Correct. And if the program works as well as it does in Montgomery County, it should be a diminishing source of revenue over time as motorists slow down. Local governments that are seduced by its revenue-generating potential will inevitably find it an unreliable revenue stream.

My preferred way of spending the money government takes in from speed camera fines would be to convert it all into cash and hold a big bonfire in a public park on the Fourth of July. That would be a wonderful way to drive home the point that the underlying purpose of the program is to take money from the pockets of speeders - as a gentle way of inducing them to stop putting others' lives at risk - rather than to put it into government coffers.

Unfortunately, that idea would probably run afoul of environmental regulators in addition to being a political nonstarter.

The fallback would be to channel the money from fines into stepped-up enforcement, including additional cameras, or for small one-time capital projects that improve highway safety.

But entrusting the decisions on how to run the program to the local counterpart to the Internal Revenue Service hardly generates confidence. In Prince George's, that agency has already assigned the program to its parking director, who according to the Gazette has decided not to use the cameras in work zones because they're too temporary.

Hey, Mr. Parking Dude, that's one of the main reasons for passing the state law authorizing speed cameras - to protect highway workers. Some of these county road projects can last for months. Leaving the county's own workers out of the program smells like a revenue-driven decision. That may be practical thinking for a meter czar, but as public policy it stinks.

The council should rethink this extremely harmful decision. If they don't, elected officials from Baltimore City and the other counties that have shown more sense in setting up their speed camera programs ought to stage an intervention to get through to Prince George's council members when the Maryland Association of Counties holds its winter conference in January.

Just keep referring to Prince George's County as "P.G." to their faces until they see the error of their ways.

What incredible gall! Safety my a$$.
"In case you ever wondered what it's like to be knocked out, it's like waking up from a nightmare only to discover it wasn't a dream." -Forrest Griffin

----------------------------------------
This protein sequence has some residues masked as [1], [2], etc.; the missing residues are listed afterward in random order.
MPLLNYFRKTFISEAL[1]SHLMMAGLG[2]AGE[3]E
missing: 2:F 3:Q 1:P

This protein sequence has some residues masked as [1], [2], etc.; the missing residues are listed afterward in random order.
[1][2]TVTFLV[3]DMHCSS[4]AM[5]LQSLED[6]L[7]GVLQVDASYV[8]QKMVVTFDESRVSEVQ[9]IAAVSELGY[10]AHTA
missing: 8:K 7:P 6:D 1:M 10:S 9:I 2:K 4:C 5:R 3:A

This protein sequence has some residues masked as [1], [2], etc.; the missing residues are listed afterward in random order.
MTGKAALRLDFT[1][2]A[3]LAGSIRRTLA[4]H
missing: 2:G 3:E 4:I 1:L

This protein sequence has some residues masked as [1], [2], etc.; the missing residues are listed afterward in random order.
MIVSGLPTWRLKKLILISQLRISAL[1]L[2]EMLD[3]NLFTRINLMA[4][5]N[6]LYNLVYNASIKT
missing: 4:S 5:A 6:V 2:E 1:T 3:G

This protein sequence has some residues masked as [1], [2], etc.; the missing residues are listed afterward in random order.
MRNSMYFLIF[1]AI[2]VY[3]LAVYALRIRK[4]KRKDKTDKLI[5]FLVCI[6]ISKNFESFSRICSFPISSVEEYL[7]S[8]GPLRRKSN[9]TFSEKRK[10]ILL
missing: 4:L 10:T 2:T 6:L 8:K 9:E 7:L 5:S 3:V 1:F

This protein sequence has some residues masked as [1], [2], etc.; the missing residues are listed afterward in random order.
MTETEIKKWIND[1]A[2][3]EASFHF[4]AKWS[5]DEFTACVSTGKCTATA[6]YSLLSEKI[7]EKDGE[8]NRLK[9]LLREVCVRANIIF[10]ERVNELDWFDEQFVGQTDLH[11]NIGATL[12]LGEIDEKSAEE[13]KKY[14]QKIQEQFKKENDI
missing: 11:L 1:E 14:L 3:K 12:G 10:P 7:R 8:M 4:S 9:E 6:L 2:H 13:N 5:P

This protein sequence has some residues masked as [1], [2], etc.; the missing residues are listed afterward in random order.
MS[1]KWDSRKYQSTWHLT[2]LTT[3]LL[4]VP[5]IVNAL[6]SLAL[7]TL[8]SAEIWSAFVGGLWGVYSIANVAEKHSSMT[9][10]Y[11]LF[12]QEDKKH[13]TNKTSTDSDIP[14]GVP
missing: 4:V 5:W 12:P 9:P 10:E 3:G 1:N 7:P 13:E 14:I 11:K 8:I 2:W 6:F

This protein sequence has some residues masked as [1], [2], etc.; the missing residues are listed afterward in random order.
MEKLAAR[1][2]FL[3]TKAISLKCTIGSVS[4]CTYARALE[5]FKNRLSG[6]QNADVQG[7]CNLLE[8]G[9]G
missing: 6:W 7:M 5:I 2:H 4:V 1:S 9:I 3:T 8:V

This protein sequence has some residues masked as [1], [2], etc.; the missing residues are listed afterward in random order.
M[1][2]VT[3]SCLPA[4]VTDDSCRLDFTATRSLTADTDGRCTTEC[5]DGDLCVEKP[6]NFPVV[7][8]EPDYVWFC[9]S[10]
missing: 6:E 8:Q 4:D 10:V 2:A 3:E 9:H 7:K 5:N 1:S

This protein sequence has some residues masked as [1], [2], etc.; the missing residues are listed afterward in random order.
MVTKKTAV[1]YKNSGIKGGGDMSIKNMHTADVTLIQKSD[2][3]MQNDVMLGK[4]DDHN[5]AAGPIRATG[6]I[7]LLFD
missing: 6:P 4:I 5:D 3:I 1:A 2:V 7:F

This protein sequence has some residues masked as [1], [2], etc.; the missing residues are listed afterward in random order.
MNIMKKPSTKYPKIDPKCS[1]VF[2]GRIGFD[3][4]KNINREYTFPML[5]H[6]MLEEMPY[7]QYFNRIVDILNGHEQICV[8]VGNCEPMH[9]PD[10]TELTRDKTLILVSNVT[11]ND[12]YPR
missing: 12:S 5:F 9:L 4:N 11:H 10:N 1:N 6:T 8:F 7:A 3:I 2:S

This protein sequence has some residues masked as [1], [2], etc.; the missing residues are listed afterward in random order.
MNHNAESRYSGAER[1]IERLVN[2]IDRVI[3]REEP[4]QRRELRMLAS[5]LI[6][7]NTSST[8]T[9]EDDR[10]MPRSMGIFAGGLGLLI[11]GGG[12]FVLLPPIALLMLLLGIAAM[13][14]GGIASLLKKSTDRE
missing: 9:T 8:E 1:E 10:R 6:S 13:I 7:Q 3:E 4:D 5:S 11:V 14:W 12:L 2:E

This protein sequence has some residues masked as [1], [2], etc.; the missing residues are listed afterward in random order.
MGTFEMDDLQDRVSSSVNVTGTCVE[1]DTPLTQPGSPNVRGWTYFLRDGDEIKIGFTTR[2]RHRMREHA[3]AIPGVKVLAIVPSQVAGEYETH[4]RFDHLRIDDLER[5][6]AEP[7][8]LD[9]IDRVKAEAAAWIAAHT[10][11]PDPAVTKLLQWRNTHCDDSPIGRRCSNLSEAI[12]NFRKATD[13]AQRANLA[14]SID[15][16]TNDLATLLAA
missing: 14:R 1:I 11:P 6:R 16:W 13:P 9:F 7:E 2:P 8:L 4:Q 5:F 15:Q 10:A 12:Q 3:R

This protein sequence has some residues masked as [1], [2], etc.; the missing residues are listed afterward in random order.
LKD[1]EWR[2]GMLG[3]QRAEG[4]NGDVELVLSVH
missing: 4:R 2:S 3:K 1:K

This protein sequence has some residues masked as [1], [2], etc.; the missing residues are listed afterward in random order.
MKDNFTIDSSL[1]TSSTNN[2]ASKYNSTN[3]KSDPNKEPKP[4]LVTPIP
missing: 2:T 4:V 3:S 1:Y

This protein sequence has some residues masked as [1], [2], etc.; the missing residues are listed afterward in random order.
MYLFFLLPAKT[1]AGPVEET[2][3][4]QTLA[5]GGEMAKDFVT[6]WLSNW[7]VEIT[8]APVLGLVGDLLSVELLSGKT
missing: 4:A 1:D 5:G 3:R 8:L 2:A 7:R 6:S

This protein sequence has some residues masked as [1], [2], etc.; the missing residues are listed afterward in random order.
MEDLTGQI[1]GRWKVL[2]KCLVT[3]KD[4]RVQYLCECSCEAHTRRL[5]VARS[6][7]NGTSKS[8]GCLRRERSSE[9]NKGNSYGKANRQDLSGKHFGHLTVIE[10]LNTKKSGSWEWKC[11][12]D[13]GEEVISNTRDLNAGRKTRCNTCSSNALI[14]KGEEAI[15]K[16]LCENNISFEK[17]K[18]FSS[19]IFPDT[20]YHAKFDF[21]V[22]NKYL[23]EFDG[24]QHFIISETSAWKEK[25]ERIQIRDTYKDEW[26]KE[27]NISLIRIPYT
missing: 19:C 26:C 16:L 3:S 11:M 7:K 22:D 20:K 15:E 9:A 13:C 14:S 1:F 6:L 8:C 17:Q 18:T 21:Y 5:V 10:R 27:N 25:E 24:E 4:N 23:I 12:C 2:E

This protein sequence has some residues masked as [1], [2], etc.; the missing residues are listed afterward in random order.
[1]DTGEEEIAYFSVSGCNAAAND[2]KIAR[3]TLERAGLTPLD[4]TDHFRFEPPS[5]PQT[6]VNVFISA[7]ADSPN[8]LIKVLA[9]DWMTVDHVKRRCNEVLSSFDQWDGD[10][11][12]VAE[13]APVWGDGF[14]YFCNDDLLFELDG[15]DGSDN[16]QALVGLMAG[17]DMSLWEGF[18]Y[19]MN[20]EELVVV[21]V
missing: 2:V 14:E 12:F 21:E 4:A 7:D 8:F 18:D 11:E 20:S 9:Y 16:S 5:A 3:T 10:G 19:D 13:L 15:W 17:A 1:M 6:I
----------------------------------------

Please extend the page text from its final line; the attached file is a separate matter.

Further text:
#423025 - 10/20/09 02:27 AM Re: Police and traffic safety [Re: MattJ]
Dereck Offline

Registered: 10/04/04
Posts: 10416
Loc: Great White North
Red light cameras and speed cameras are very prevalent here where I live in a very small city (15,000 people). In the position I am in I am aware that the cameras are set to only record if somebody exceeds 15 Km/Hr over the posted speed limit. In September they ran out of room on the cameras but netted over $800,000 CAD from these cameras. Add the $700,000 that the bylaw officers caught, the month of September was $1.5 million dollars.

(Note: Our RCMP don't look after catching speeders by using traps; that is done by bylaw officers. Our RCMP only catch those speeders while driving. These figures are in town, not highways as that is done by the highway patrol sheriffs.)

The amount is so high as this is through some recent construction zones so the speed fines are doubled. The speed limit is 50 km/hr in these zones (regularly 70 km/hr without construction). In fact one person ran right through all three of the cameras netting himself $600 in fines for a few minutes of driving.

Can one speed and drive safely; for sure; no question. But misuse of speed I also believe is the problem. Now throw in other vehicles (parked or moving), other obstacles, bad road conditions, weather and the such, speeding becomes less safe.

More accidents will happen at lower speeds with in city limits then they will at higher speeds on the highways outside of cities. When taking my motorcycle course in 2004 you were taught at slower speeds for this purpose alone. I have been more near to accidents while driving speed limits within cities (50-80 km/hr) then when driving on the highways (90-110 km/hr). I have actually felt safer driving at speeds around 250 km/hr on my bike on a highway then driving speed limits within a city due to less traffic and more open to visually see my surroundings. But driving like that all the time would be stupid (yes, I was stupid) and you need to drive to your ability and to the conditions around you within acceptable limits.

And one thing I've learned from years of bike riding, it isn't me I most have to worry about, it is others around me. This goes for driving my vehicle as well.